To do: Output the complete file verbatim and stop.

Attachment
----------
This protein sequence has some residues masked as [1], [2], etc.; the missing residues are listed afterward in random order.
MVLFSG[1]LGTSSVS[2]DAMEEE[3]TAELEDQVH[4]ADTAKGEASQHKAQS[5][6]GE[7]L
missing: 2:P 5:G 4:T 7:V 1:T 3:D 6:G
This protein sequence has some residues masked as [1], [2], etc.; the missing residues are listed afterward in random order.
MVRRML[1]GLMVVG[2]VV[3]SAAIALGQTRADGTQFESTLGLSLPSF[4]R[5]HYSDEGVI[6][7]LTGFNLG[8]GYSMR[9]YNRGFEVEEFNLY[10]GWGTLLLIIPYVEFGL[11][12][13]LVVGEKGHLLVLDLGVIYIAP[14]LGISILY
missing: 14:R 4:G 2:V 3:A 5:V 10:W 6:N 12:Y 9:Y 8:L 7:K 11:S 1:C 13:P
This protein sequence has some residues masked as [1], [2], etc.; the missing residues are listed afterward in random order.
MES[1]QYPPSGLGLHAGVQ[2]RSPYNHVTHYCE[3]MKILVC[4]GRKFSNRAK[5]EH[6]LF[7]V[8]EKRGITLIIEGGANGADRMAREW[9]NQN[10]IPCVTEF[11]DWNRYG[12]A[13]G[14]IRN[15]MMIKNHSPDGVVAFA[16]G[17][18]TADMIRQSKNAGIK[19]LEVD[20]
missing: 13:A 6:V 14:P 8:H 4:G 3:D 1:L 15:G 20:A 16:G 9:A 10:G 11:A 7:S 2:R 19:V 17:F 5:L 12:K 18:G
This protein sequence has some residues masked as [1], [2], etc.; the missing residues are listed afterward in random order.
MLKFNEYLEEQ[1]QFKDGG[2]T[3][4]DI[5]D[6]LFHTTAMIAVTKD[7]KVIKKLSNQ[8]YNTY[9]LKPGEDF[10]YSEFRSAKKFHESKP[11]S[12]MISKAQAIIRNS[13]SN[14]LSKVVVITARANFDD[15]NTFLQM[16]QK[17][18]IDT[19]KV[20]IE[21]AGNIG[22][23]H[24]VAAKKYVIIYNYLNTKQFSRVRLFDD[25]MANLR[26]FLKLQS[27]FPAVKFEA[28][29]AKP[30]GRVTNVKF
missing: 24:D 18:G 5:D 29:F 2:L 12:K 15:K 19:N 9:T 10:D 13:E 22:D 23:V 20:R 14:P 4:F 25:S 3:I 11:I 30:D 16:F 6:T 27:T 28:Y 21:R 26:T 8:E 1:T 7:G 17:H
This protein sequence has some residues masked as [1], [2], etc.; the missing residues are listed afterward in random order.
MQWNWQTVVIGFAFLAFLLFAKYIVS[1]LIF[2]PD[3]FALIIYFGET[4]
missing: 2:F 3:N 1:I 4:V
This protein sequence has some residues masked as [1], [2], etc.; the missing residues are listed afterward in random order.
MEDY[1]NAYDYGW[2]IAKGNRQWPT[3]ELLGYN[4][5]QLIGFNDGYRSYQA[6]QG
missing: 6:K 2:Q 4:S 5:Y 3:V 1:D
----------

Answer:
This protein sequence has some residues masked as [1], [2], etc.; the missing residues are listed afterward in random order.
MVLFSG[1]LGTSSVS[2]DAMEEE[3]TAELEDQVH[4]ADTAKGEASQHKAQS[5][6]GE[7]L
missing: 2:P 5:G 4:T 7:V 1:T 3:D 6:G
This protein sequence has some residues masked as [1], [2], etc.; the missing residues are listed afterward in random order.
MVRRML[1]GLMVVG[2]VV[3]SAAIALGQTRADGTQFESTLGLSLPSF[4]R[5]HYSDEGVI[6][7]LTGFNLG[8]GYSMR[9]YNRGFEVEEFNLY[10]GWGTLLLIIPYVEFGL[11][12][13]LVVGEKGHLLVLDLGVIYIAP[14]LGISILY
missing: 14:R 4:G 2:V 3:A 5:V 10:W 6:N 12:Y 9:Y 8:L 7:K 11:S 1:C 13:P
This protein sequence has some residues masked as [1], [2], etc.; the missing residues are listed afterward in random order.
MES[1]QYPPSGLGLHAGVQ[2]RSPYNHVTHYCE[3]MKILVC[4]GRKFSNRAK[5]EH[6]LF[7]V[8]EKRGITLIIEGGANGADRMAREW[9]NQN[10]IPCVTEF[11]DWNRYG[12]A[13]G[14]IRN[15]MMIKNHSPDGVVAFA[16]G[17][18]TADMIRQSKNAGIK[19]LEVD[20]
missing: 13:A 6:V 14:P 8:H 4:G 3:D 1:L 15:G 20:A 16:G 9:A 10:G 11:A 7:S 2:R 19:V 17:F 5:L 12:K 18:G
This protein sequence has some residues masked as [1], [2], etc.; the missing residues are listed afterward in random order.
MLKFNEYLEEQ[1]QFKDGG[2]T[3][4]DI[5]D[6]LFHTTAMIAVTKD[7]KVIKKLSNQ[8]YNTY[9]LKPGEDF[10]YSEFRSAKKFHESKP[11]S[12]MISKAQAIIRNS[13]SN[14]LSKVVVITARANFDD[15]NTFLQM[16]QK[17][18]IDT[19]KV[20]IE[21]AGNIG[22][23]H[24]VAAKKYVIIYNYLNTKQFSRVRLFDD[25]MANLR[26]FLKLQS[27]FPAVKFEA[28][29]AKP[30]GRVTNVKF
missing: 24:D 18:G 5:D 29:F 2:L 12:K 15:K 19:N 9:T 10:D 13:E 22:D 23:V 20:R 14:P 4:F 25:S 3:I 11:I 30:D 16:F 6:T 27:T 28:Y 21:R 26:T 8:E 1:T 7:G 17:H
This protein sequence has some residues masked as [1], [2], etc.; the missing residues are listed afterward in random order.
MQWNWQTVVIGFAFLAFLLFAKYIVS[1]LIF[2]PD[3]FALIIYFGET[4]
missing: 2:F 3:N 1:I 4:V
This protein sequence has some residues masked as [1], [2], etc.; the missing residues are listed afterward in random order.
MEDY[1]NAYDYGW[2]IAKGNRQWPT[3]ELLGYN[4][5]QLIGFNDGYRSYQA[6]QG
missing: 6:K 2:Q 4:S 5:Y 3:V 1:D